A study published yesterday reveals the terrible cost of Russia’s love affair with vodka. It blamed alcohol addiction for more than half of all deaths among Russians in their prime years and said that the scale of the carnage was comparable to a war.
The report, which appeared in The Lancet, said that three quarters of deaths among men and half of deaths among women aged 15-54 were attributable to alcohol abuse. The mortality rate in Russia in this age group was five times higher for men and three times higher for women than in Western Europe.
The report calculated that alcohol had killed three million Russians since Mikhail Gorbachev tried and failed to restrict sales in 1987.
The Russian, British and French researchers said that “excess mortality from liver cancer, throat cancer, liver disease and pancreatic disease is largely or wholly because alcohol caused the disease that caused death”.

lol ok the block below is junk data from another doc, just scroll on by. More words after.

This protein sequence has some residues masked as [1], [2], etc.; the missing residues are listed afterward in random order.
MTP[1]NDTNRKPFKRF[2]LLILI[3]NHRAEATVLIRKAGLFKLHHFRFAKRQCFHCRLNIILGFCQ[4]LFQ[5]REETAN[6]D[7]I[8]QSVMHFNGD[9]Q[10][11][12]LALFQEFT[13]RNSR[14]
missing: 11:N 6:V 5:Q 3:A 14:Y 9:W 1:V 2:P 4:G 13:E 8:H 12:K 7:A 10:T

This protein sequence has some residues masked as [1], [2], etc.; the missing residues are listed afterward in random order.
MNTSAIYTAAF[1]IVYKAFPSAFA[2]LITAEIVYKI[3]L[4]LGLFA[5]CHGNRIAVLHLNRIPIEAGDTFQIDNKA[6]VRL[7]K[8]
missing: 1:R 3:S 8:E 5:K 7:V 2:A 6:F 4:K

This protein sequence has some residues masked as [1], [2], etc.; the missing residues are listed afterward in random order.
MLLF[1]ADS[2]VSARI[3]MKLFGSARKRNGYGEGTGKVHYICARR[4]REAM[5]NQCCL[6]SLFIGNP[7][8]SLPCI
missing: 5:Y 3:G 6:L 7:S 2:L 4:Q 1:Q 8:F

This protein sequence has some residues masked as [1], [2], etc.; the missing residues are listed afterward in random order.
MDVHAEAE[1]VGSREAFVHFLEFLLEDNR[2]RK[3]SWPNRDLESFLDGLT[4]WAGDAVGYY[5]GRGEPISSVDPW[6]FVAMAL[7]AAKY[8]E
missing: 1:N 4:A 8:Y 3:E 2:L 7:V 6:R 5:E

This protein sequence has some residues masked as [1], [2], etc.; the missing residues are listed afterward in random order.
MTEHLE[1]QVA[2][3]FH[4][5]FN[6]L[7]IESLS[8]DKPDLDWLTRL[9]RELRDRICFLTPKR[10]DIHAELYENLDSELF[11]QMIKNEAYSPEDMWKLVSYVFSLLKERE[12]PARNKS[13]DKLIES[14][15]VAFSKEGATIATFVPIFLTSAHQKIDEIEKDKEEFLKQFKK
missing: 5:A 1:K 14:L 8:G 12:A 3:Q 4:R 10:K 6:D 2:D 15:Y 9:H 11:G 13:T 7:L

The findings will fuel the debate about a slump in life expectancy in Russia since the collapse of the Soviet Union, particularly among men. The average Russian man now lives little more than 60 years, compared with 77 years for men in Western Europe, while Russian women die on average at 73, nine years earlier than their European counterparts.
“Alcohol consumption is always connected with poverty. It’s been associated with social crisis. If we take our mortality statistics, it will be obvious that it’s parallel to our social crisis,” said Professor Zaridze, head of the Russian Cancer Research Centre.
As the author of Proverbs warns, intoxication is not wise. “Wine is a mocker, Strong drink [is] a brawler, And whoever is led astray by it is not wise.” A special warning is also given to those in leadership about the dangers of drunkenness.